Women's Leadership and Women’s International Network on Disaster Risk Reduction (WIN DRR)

Women’s participation in decision-making is enshrined in international human rights frameworks, including the Convention on the Elimination of all forms of Discrimination Against Women, yet there is still great disparity in the number of women playing a leadership role in disaster risk management.

Gender discrimination limits the control that women and girls have over decisions that govern their lives, as well as their access to resources and opportunities. This heightens their exposure to risk, which often results in women and girls experiencing higher mortality, morbidity and loss of livelihoods during disasters. Disasters exacerbate pre-existing gender inequalities and compound intersecting forms of discrimination against, for example, women living with disabilities, women living in poverty, and women with diverse gender identities and sexual orientations. Yet the vulnerability and exposure of women and girls to disaster risk is economically, socially and culturally constructed and can be reduced.

Women make up less than a quarter of national-level committees established to respond to COVID-19

Source: (CARE, 2020)

Countries led by women have been more successful in reducing COVID-19 transmission and have suffered six times fewer confirmed death from COVID-19 as countries with governments led by men

Source: (Social Europe, 2020)

Data from 133 countries shows that women constitute 2.18 million (36 per cent) of elected members in local deliberative bodies. Only two countries have reached 50 per cent

Source: (United Nations Statistics Division, 2020)

Well-designed disaster risk reduction initiatives that provide for women’s full and effective participation can advance gender equality and women’s empowerment, while achieving sustainable development and disaster risk reduction objectives.

The Sendai Framework for Disaster Risk Reduction outlines the inclusive, all-of-society approach that must be taken to reduce disaster risk. It acknowledges both the specific vulnerabilities that women face in disasters, due to pervasive gender inequality that exists across all societies, while recognizing the indispensable role of women in risk reduction efforts. The Sendai Framework emphasizes that a gender equitable and universally accessible approach is key, and it calls for the mobilization of women’s leadership in building resilience.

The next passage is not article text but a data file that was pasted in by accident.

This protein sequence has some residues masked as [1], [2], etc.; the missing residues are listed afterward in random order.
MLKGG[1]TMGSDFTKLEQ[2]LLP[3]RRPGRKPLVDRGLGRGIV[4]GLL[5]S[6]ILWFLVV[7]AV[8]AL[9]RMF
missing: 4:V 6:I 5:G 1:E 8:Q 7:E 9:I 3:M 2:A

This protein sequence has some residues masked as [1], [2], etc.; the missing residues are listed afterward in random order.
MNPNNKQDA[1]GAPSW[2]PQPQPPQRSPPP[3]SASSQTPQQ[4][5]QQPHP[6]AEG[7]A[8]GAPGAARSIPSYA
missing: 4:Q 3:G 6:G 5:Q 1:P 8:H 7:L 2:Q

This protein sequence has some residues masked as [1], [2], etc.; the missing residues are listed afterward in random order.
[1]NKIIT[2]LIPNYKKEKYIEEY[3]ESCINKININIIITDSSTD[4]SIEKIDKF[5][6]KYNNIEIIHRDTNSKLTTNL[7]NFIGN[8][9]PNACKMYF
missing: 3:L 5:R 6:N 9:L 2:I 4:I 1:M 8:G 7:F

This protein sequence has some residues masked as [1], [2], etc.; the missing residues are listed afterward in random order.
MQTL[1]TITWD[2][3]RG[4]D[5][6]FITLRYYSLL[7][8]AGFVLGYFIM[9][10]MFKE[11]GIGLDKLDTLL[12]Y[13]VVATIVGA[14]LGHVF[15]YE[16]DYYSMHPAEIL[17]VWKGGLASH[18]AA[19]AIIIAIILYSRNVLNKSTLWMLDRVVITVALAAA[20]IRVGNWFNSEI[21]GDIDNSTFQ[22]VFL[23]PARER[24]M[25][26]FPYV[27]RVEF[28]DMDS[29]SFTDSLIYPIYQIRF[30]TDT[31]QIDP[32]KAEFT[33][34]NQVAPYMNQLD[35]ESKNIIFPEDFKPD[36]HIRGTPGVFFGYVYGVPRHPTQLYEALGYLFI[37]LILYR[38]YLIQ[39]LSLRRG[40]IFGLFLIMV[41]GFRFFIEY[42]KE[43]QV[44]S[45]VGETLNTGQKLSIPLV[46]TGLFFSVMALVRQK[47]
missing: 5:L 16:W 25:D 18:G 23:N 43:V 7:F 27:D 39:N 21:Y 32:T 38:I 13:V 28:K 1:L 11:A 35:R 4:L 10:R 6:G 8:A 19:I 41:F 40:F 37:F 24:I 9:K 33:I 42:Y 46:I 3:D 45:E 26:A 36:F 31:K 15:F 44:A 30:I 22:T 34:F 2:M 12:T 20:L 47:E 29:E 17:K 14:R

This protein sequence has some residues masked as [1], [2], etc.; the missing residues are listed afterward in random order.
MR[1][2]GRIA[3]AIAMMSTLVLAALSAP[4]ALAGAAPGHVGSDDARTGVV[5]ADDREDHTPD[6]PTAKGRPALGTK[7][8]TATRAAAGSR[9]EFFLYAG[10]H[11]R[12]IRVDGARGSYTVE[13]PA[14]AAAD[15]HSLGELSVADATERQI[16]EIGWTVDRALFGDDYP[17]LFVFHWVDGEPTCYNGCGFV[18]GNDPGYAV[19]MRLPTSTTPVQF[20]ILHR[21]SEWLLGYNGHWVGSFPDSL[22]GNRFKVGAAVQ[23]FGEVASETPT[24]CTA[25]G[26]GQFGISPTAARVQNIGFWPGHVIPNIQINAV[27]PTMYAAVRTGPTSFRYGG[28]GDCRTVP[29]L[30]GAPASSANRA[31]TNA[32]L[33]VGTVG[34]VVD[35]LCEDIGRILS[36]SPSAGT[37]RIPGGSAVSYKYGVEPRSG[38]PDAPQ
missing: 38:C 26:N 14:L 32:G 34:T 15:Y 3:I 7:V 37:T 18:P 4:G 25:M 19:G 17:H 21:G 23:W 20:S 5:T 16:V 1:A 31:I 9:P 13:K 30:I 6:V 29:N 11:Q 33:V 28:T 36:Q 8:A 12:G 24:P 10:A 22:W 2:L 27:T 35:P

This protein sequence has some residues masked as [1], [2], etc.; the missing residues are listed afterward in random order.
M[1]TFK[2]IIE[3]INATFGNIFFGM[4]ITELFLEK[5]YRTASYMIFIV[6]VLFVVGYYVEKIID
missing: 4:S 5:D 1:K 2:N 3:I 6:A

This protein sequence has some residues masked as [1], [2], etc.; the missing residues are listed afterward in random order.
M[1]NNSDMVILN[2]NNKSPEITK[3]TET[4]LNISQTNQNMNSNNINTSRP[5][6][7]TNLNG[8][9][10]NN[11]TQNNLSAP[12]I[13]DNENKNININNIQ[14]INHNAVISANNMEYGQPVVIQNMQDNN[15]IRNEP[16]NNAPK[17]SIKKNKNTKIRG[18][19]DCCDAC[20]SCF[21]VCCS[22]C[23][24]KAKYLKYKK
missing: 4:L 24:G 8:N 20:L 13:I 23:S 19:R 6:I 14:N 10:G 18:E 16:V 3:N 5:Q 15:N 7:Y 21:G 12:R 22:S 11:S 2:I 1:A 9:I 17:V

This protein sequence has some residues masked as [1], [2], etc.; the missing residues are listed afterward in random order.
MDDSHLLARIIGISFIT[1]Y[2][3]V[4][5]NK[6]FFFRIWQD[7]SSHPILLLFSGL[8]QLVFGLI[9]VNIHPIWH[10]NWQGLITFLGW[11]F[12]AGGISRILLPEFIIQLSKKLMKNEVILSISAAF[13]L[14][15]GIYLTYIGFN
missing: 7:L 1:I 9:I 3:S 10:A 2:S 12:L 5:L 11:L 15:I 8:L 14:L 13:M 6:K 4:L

Resources and updates

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Gender inequality
Gender inequality, coupled with the climate and environment crises, is the greatest sustainable development challenge of the present time.

Women’s International Network on Disaster Risk Reduction (WIN DRR)

UNDRR is committed to supporting women’s leadership in disaster risk reduction, including through the flagship Women’s International Network on Disaster Risk Reduction (WIN DRR). We know that diversity in leadership improves organizational performance, and women’s leadership can help ensure more effective, inclusive and gender-responsive disaster risk reduction.

Join the Women's International Network for DRR

WIN DRR updates

Special-Representative of the Secretary General for Disaster Risk Reduction

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Leadership is about being able to look at what is happening around you and think, 'How can I make this better?'
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Mami Mizutori, Special Representative of the Secretary-General for Disaster Risk Reduction and Head of UNDRR

Latest gender news and updates

Learn more about the role of gender on disaster impacts.

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